Once the New York Knicks had declared themselves for the Summer of LeBron, a sudden and stunning unloading of contracts to clear salary-cap space, a Cleveland Cavaliers executive grumbled to his peers in the front office on Friday: “Who is he going to play with there?”
For all the fear and loathing over losing LeBron, the Cavs have never been so scared of the Knicks. Yes, general manager Danny Ferry is mortified over James leaving in 2010. He doesn’t run around like his owner, Dan Gilbert, and tell people the speculation is the product of bored sportswriters. Ferry knows all the angles on James’ possible push out of town, and lives to narrow them.
They’re terrified that they’ll lose LeBron, and that he’ll do to them what losing Shaquille O’Neal did to pro basketball in Orlando.
All things considered, the Cavs don’t doubt that James will walk out the door.
They’ve just not thought that it would be for the Knicks.
“They think New York is a joke,” one NBA GM said Friday.
The Cavs understand that bright lights and big stage of Madison Square Garden and Madison Avenue are formidable for a generational talent that sees himself a lot more like a global brand, than a hometown basketball star. They know something else, too: New York just thrust a lot more pressure on itself to sign James than Cleveland has to keep him.
Once Donnie Walsh traded Zach Randolph and Jamal Crawford on Friday – eliminating $27 million in salary for the summer of 2010 – everything changed for the Knicks general manager. The Knicks won’t just have the cap space to sign James, but give him his Scottie Pippen, too. Who is he going to play with? Well, the plan is Toronto’s Chris Bosh. The Knicks can offer two full boats.
So now, the pressure comes like no one’s ever witnessed with the New York Knicks. After all, they don’t raise banners for cap space. They don’t throw parades.
The world expects the Knicks to get James. New York treats it like a birthright. NBA commissioner David Stern didn’t push James Dolan to hire Walsh because the NBA doesn’t want its biggest stars in its biggest markets. Kobe Bryant stayed in Los Angeles. Now, the NBA wants the Knicks to matter again. Only James can make that happen.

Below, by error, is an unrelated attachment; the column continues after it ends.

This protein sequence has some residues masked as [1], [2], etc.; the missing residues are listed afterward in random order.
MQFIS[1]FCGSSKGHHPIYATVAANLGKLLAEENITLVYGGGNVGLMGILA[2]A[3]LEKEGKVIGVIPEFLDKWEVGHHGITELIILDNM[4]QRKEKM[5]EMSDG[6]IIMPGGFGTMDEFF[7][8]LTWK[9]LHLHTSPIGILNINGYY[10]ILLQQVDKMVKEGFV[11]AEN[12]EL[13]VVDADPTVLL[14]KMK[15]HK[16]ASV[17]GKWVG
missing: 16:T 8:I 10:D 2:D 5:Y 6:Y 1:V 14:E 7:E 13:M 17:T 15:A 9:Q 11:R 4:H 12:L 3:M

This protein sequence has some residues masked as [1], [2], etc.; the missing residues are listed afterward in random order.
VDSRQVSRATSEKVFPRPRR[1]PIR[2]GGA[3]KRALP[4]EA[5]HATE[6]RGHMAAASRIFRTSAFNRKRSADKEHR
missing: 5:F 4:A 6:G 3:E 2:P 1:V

There’s no Plan B for the Knicks.
Dwyane Wade won’t do.
This is LeBron or bust.
Walsh has everything to offer James but maybe the most important element: A credible, winning program. James wants to be an immortal. He needs to win championships. Between now and then, Kobe Bryant could be working on his fourth NBA title, maybe his fifth, and James has no time to wait on the construction of a contender.
“When I decide to make the decision, it’s going to basically put me in a position where I feel like I can win multiple championships,” James said.
He’ll need a running buddy to do it, and that’s why the recruitment of Bosh will be so crucial. Nevertheless, the Knicks need to make dramatic changes over the next two years. Mike D’Antoni has done a fabulous job of bringing purpose and passion back to the court, but this Stephon Marbury mess was thrust upon him and it’s reflected lousily on everyone. James has to be watching this circus and saying: How are they serious about winning when they’ll let this clown show go on and on?
D’Antoni offered Marbury a chance to play his first minutes of the season in Milwaukee on Friday night, but his exiled point guard declined. He just told him no. The Knicks are considering banishing Marbury for the insubordination, one league source said. “They would just give him the [Jamaal] Tinsley treatment.” That would be suspending him until they’re able to negotiate his buyout, or the season ends. All in all, D’Antoni was delivered a dysfunctional circumstance that’s left people privately doubting management’s seriousness in chasing a championship culture.
So, the Knicks cleared out salary-cap space, and turned toward 2010 and declared themselves for LeBron James. That’s nice and all, but there are no banners for cap space. Donnie Walsh is on the clock.
Adrian Wojnarowski is the NBA columnist for Yahoo! Sports.